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Singlespeed & Fixed Gear "I still feel that variable gears are only for people over forty-five. Isn't it better to triumph by the strength of your muscles than by the artifice of a derailer? We are getting soft...As for me, give me a fixed gear!"-- Henri Desgrange (31 January 1865 - 16 August 1940)

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Old 04-14-11, 09:01 AM   #1
jpaschall 
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Spoke troubles

I have snapped 3 spokes in the last 2 weeks, and I am absolutely fed up. I'm riding on the stock rims that came with my Clockwork, and I'd venture to say that half of the spokes on the rear wheel have been replaced in the 1.5 years that I've had it. My LBS is reliable, and I can trust that they are truing up my wheels properly. I'm 6'2 240, and I'm beginning to think that I'm just too much dude for these stock rims. Is this likely the case? If so, does anyone have any recommendations for new rims that can carry me without snapping a spoke every week (that aren't deep v's)?
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Old 04-14-11, 09:36 AM   #2
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I would focus more on who is building the wheel. Find a local respected wheel builder and ask what they would recommend. Although the cold fusions at IRO are a screaming deal right now at $15 each but they are only 32 hole.
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Old 04-14-11, 10:01 AM   #3
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Dual Aerospokes ftw.
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Old 04-14-11, 10:06 AM   #4
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You need a hand built, properly tensioned, slightly beefier than normal, wheel.
There's lots of good advice in the Clydesdales forum on this very subject.
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Old 04-14-11, 10:18 AM   #5
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Originally Posted by jpaschall View Post
I have snapped 3 spokes in the last 2 weeks, and I am absolutely fed up. I'm riding on the stock rims that came with my Clockwork, and I'd venture to say that half of the spokes on the rear wheel have been replaced in the 1.5 years that I've had it. My LBS is reliable, and I can trust that they are truing up my wheels properly. I'm 6'2 240, and I'm beginning to think that I'm just too much dude for these stock rims. Is this likely the case? If so, does anyone have any recommendations for new rims that can carry me without snapping a spoke every week (that aren't deep v's)?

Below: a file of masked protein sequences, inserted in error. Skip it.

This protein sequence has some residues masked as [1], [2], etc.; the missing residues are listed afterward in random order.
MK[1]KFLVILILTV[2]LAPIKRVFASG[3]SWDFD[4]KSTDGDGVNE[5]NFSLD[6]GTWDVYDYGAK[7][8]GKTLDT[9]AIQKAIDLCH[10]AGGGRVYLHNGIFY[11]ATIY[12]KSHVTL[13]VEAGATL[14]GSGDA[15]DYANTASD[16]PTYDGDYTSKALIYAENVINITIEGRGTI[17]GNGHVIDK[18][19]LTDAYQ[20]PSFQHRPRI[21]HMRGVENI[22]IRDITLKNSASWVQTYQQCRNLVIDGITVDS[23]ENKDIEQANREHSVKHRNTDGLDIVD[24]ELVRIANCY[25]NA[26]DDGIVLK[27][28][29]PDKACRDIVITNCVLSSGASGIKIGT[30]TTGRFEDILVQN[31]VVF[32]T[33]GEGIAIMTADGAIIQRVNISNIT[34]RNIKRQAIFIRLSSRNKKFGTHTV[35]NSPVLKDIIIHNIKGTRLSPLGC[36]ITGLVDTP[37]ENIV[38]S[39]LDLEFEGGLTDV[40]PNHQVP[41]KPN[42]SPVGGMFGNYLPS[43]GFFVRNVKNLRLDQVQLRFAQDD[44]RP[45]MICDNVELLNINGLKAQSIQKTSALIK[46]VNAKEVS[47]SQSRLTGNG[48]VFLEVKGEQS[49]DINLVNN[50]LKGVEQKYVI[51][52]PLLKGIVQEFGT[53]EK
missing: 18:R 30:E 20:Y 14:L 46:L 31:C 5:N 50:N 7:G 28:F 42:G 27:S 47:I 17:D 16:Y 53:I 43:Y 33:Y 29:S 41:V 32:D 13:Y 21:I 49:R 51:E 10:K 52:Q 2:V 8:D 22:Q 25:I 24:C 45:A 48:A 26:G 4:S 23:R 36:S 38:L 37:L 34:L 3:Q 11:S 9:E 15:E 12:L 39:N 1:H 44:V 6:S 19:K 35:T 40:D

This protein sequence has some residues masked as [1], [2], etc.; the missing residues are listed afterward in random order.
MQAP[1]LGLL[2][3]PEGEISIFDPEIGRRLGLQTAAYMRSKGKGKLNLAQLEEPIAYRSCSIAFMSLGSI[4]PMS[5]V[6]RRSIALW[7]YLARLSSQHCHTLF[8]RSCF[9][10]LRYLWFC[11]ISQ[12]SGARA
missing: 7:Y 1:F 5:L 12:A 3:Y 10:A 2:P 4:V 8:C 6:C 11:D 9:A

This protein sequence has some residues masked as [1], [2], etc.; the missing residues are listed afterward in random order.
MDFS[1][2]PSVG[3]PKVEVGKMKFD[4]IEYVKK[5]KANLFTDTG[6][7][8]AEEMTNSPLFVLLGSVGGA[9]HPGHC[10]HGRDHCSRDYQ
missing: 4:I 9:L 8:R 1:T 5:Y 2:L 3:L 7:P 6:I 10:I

The stock wheels were NOT tensioned for your weight or anybody else's. That's the thing about a BD bike, everything needs to be overhauled before you ride it. Your wheel is boned, you'll just keep breaking spokes and you either need to rebuild it or buy a new wheel and make sure it is properly tensioned. This isnt about a special rim ,I now a guy 300lbs that rode Open Pros without issues, but having the wheel built right. I'm 200lbs (often with extra weight) riding OPs on my road bike

Last edited by hairnet; 04-14-11 at 10:23 AM.
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Old 04-14-11, 10:20 AM   #6
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You are trusting your LBS but why?
A decent wheel guy would have rebuilt that wheel with new spokes after a few spoke failures and then correctly tensioned it.
If the guy was really good, he would have checked the spoke tensions at the first failure.
What you're experiencing is the result of just fixing a broken spoke and not addressing the cause of the spoke failures, which was a poorly built wheel. Perhaps you were telling him to do it as cheaply as possible? Penny wise, pound foolish.
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Old 04-14-11, 10:32 AM   #7
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For me if a customer has broken more than 3 spokes in a wheel it's time for a rebuild.
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Old 04-14-11, 04:08 PM   #8
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You guys kind of don't know what you're talking about. Proper spoke tension will not do squat for a 240lb guy if the rim itself is becoming D shaped under his weight. If you are bending the rim, spoke tension will decrease then increase over and over, which will unscrew the spokes or break them. Stop blaming the LBS for a ****ty rim.